In the following game, I found myself in a bleak middle game after being outplayed in the opening by my opponent (rated 2300+). My opponent had created a backward pawn on my queenside and was calmly lining up his heavy pieces on a half open file to exploit the weakness. With his kingside depopulated and several of my pieces pointed at g6, I decided that the most prudent course would be to sacrifice a bishop and rook to achieve perpetual check; I would live to fight another day. But while confirming that it really was a forced draw, I found that it was actually a lucky/brilliant win.
1 d4 Nf6 2 Nf3 e6 3 Bf4
I am preparing for OTB play and so I force myself to play the opening from memory. I have studied enough to deal with 1…d5 (QGD, QGA, Slav, Semi-Slav), but I’m not yet booked up enough to deal with the Gruenfeld, King’s Indian or Queen’s Indian. 3 Bf4 is a London System approach to avoiding the Queen’s Indian. If I am not mistaken, Gata Kamsky used this system recently and scored a surprising victory.
My opponent transposes the game back to the London System proper (1 d4 d5 2 Nf3 Nf6 3 Bf4 e6). Strong players generally find it easy to equalize as Black against the London.
4 e3 Bd6
One of the more reliable approaches for Black is to force White to trade off the f4 bishop. However, Game Explorer master game percentages for this line are only 42-35-23 (White Win Pct-Draw Pct-Black Win Pct).
In Ideas Behind Modern Chess Openings, Gary Lane suggests 5 Bg3 to force black to open up the h-file in order to exchange for the bishop. Lane offers 5 Ne5 as alternative path; I’ve tried it twice and gotten a bad game both times. Game Explorer percentages for this line are 51-29-20, but I’m telling you that it’s not that good .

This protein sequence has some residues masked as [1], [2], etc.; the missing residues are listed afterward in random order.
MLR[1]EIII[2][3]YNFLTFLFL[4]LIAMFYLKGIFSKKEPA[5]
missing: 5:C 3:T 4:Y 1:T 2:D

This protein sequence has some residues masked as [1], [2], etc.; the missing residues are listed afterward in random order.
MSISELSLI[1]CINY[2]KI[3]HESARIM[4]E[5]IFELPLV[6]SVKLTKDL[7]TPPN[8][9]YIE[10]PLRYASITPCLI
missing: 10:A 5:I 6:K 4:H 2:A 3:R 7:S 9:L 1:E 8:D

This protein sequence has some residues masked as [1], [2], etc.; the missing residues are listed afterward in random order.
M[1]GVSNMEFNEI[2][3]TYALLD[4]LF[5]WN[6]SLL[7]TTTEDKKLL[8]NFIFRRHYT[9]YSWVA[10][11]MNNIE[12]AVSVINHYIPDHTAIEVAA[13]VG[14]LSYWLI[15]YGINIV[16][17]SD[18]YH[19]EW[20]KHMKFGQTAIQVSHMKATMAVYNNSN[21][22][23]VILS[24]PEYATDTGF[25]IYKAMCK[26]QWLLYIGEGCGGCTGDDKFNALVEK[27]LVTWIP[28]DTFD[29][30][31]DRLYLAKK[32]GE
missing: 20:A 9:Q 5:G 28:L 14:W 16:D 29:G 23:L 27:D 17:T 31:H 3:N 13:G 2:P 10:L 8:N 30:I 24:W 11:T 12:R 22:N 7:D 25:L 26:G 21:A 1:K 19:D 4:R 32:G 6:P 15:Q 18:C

5…0-0 6 Bd3
Standard placement of the light squared bishop in the London System (and the Colle).
6…c5 7 c3
Since White has not played c4, he can use the c-pawn to maintain a stronghold on d4.
Striking at the weakness on b2 created by the absence of the Bf4.
Protects the b2 pawn, but the white queen is more productive on e2 or f3-h3. If 8 b3, then 8…Qc7 9 Nd2 cxd4. White would prefer to recapture with 10 exd4 (to allow the Ne5 to eventually be supported by a Re1), but has to play 10 cxd4 since the c-pawn is hanging.
Have forced White to put his queen on a suboptimal square, Black’s queen returns to c7 to put pressure on White’s stronghold on e5.
9 Bg3 c4
This is not a good approach for Black if White has played Qe2. White can drop his bishop back to c2 and follow up with e4. Here, with the White queen on c2, it forces the bishop off the b1-h7 diagonal and White can no longer play e4.
10 Be2 Nbd7 11 f4
White protects e5 in a way that discourages Black from exchanging on that square. An exchange would open up the f-file for White and force Black to move an important kingside defender.
But I’m really starting to hate my position here. The position is closed. Black has more space and chances to advance on the queenside than White does on the kingside.
11…b5 12 Nd2 a5 13 0-0 b4
Black makes advanced contact with White’s position on the queenside.
With a pawn on f4, time to give this bishop a little more scope.
14…Bb7 15 Rab1 Rfb8
In hindsight, Black has got nearly all of his forces on the queenside. When White finally strikes back, the black rooks will sit helplessly on b8 and a8, unable to defend the black king. But at this stage of the game, Rfb8 made plenty of sense to me. Both Black’s b-pawn and a-pawn are advance-able and need support.
Rook lift. The rook can put pressure on Black’s king by moving to g3 or h3. And the Ra1 can now be swung over to f1 at some point.
White’s position is critical. (I am gradually adding analysis from my notes...)